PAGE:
Recently, I thought I had to run up the white flag and go grocery shopping because I’d just put the last roll of TP on the spindle in my bathroom. Then I realized I could steal the one in the guest bath and hold out for one more day.
I procrastinate. After a trip, I either force myself to unpack immediately, or else I leave the open suitcase on the floor and take things out on an as-needed basis. A week later, the case is still there with one lone item left.
Procrastination has its downsides. While I put off shopping, my list grows longer. So it takes longer to shop and bring in the groceries in triple-digit heat. When I unpack as needed, I stub my toes on the suitcase lying on the floor. But sometimes procrastination leads to persuasion, like when you’re burning to spurt angry words.
In “You’ll Get Over It” from Love on the Rocks with a Twist, Sonia, tried to work off her anger at Leon with a power walk.
“About ten minutes after she’d reached her cardio speed and broken a sweat, she rounded a huge tree trunk and ran right into Leon walking in the other direction—literally bounced off him, landing smack on her backside…
“Nothing injured in the fall, so after ensuring that Leon, too, was OK, she resumed her power walk. But instead of continuing on his original track, Leon reversed directions and tagged along. “Was your car all right yesterday?” he asked.
“That did it. Knowing she was pumped up from exercise, knowing how that could increase her already seething temper, and knowing this was the worst time to mouth off, she could no longer resist. “Why are you suddenly so intent on making meaningless small talk?” Now that I want to avoid you.”
Things got even worse. You know my Silver Rule of persuasion: Avoid making others wrong (e.g. chastising, contradicting, etc). But as Leon proved oblivious to the reasons for Sonia’s anger, she started making him wrong, “Then everything else blew out like Mount St. Helen’s.”
The notes after the story show how Sonia might partially salvage the situation. But she’d have better options if she had procrastinated by pushing her verbal pause button, a phrase like “Give me a moment,” or “Let me think.”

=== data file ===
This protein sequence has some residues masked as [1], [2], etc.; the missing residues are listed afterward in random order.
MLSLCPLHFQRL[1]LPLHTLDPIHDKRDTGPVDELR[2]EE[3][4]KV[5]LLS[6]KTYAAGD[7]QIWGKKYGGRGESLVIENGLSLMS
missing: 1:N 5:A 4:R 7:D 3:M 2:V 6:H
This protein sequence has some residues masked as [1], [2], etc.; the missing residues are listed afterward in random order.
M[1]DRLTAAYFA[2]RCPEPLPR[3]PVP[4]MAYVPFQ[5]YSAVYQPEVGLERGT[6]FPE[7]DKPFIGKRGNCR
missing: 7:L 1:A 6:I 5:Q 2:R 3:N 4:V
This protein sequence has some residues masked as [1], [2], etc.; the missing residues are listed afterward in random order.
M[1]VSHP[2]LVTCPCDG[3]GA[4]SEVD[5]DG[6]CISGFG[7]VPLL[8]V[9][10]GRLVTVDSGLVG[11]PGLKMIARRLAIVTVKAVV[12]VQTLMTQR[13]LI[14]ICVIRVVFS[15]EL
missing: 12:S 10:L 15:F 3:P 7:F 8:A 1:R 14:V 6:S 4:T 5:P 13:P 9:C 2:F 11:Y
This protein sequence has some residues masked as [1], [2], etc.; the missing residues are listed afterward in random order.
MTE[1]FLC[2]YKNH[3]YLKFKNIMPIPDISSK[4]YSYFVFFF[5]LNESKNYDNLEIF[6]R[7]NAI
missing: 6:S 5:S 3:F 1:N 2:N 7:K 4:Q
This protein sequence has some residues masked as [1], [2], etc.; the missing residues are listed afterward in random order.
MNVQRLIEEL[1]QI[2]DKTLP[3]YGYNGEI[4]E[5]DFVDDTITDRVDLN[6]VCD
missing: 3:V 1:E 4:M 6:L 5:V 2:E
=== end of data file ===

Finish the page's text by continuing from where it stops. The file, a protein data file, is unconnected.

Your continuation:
Have you been enjoying the Olympic gymnastics? How do the gymnasts learn to jump up from a narrow beam and land back on the beam without falling? They start by walking a stripe on the floor. Next, they walk a beam a few inches from the floor. They gradually increase beam height and skill difficulty till they can fly off that beam and take our breath away.
Sonia’s stress in the trail scene was like an emotional Olympic event. She would have had a better chance of actually using her pause button under stress if she’d practiced in easier situations.
You can profit from Sonia’s experience. Start like the gymnast walking a stripe on the floor. Your child asks, “Can we order pizza for supper?” You practice saying, “Let me think,” even if you don’t really need to think. When the pause button comes naturally, move to a beam a few inches off the floor. Your coworker asks you to cover for him, but you had hoped to leave work early. What do you say? “Let me think.”Now, take a tiny jump on the beam. Your boss asks if you can finish a project two days earlier than planned. “Let me think.”
Soon your persuasive communication will soar as high as an Olympic gold medalist.
Learn more about the pause button by reading the entire story and its study notes. Click here to purchase.